“As Chair of the NYS Assembly Education committee I am so pleased to see New York City fund the removal of trailers” said Assemblywoman Catherine Nolan, Chair, Committee on Education. “No child should go to school in substandard conditions and in NYC this was tolerated for too long. The $300 million dollar state commitment from the Smart Schools Bond Act will make a real difference in children’s lives.”
“Updating our city’s stock of aging school buildings can help address some of the most significant challenges facing our school system,” said Council Member Mark Treyger, Chair, Committee on Education. “From increasing accessibility to alleviating overcrowding, from making our schools safer and more comfortable to equipping them with modern, 21st century infrastructure, this is a good starting point as we chart the course for future investments in our physical educational spaces.”
“The Five-Year Capital Plan includes city-wide victories for expansion of pre-K, installing air conditioning in every school, and making sure that no classroom is overcrowded. It also includes significant wins for our community, including $60 million to construct a brand new UPK-5th grade elementary school in Court Square, as well as secured funding for new schools in Long Island City, Woodside, and Sunnyside,” said Council Member Jimmy Van Bramer.
“We called for a major investment in school accessibility, and this Administration listened,” said Kim Sweet, Executive Director of Advocates for Children. “The Mayor and Chancellor are proposing a substantial capital investment to make a third of schools in every district fully accessible over the next five years. With fewer than 20% of NYC’s public schools now fully accessible to students, parents, and educators with physical disabilities, this commitment will literally open doors to inclusion and integration for people who are too often excluded.”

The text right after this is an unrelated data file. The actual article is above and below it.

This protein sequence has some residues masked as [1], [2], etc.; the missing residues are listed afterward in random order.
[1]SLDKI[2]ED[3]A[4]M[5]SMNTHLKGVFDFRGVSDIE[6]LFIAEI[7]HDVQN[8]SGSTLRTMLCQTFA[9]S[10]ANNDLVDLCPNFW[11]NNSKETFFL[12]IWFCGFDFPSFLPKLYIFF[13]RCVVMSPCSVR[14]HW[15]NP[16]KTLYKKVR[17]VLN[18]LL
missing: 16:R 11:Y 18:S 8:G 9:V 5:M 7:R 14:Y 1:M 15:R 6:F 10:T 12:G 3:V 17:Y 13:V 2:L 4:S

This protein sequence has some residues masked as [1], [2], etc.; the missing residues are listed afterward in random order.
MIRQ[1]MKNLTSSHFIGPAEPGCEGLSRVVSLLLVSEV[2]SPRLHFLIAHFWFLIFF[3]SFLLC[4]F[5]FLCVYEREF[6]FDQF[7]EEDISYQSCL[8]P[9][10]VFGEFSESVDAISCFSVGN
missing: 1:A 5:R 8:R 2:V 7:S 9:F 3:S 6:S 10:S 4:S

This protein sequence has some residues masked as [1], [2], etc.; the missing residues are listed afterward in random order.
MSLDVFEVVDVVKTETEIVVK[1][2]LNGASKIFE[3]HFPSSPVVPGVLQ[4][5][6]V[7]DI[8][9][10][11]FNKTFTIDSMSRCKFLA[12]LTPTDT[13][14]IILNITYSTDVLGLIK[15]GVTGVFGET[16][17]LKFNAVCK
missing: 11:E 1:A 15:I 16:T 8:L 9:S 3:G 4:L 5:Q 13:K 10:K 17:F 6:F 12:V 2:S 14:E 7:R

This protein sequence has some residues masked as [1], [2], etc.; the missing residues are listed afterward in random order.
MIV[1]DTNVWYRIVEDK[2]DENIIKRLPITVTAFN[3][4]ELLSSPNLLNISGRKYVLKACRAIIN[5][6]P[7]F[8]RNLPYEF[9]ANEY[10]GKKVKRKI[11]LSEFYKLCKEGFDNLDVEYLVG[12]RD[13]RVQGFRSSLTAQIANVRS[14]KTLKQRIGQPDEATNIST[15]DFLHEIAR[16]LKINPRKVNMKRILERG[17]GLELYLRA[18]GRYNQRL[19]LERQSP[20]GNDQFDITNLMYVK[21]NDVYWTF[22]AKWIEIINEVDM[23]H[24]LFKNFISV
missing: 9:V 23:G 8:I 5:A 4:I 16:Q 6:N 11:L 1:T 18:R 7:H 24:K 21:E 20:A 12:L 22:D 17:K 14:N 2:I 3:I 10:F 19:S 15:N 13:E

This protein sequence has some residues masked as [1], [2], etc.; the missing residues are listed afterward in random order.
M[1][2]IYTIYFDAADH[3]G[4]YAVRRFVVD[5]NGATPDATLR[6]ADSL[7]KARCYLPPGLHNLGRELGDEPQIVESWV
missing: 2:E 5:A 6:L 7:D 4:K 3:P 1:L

“By improving accessibility, continuing to address overcrowding, upgrading school facilities and improving bandwidth, we’re advancing equity and excellence in our schools. This Capital Plan is an example of the terrific interagency coordination that is a hallmark of Mayoral control, and I thank Mayor de Blasio, Chancellor Carranza, SCA President Lorraine Grillo, OMB Director Melanie Hartzog, and the Department of City Planning for their support in developing this proposal,” said Deputy Chancellor for School Planning and Development Karin Goldmark.
Expanded Accessibility Program
The proposed Capital Plan calls for a $750 million investment in an expanded accessibility program, compared to roughly $178 million in the previous plan. This added investment will ensure that one-third of all school buildings in every district are fully accessible, and that 50% of elementary school buildings are partially or fully accessible.
Increasing Capacity and Reducing Overcrowding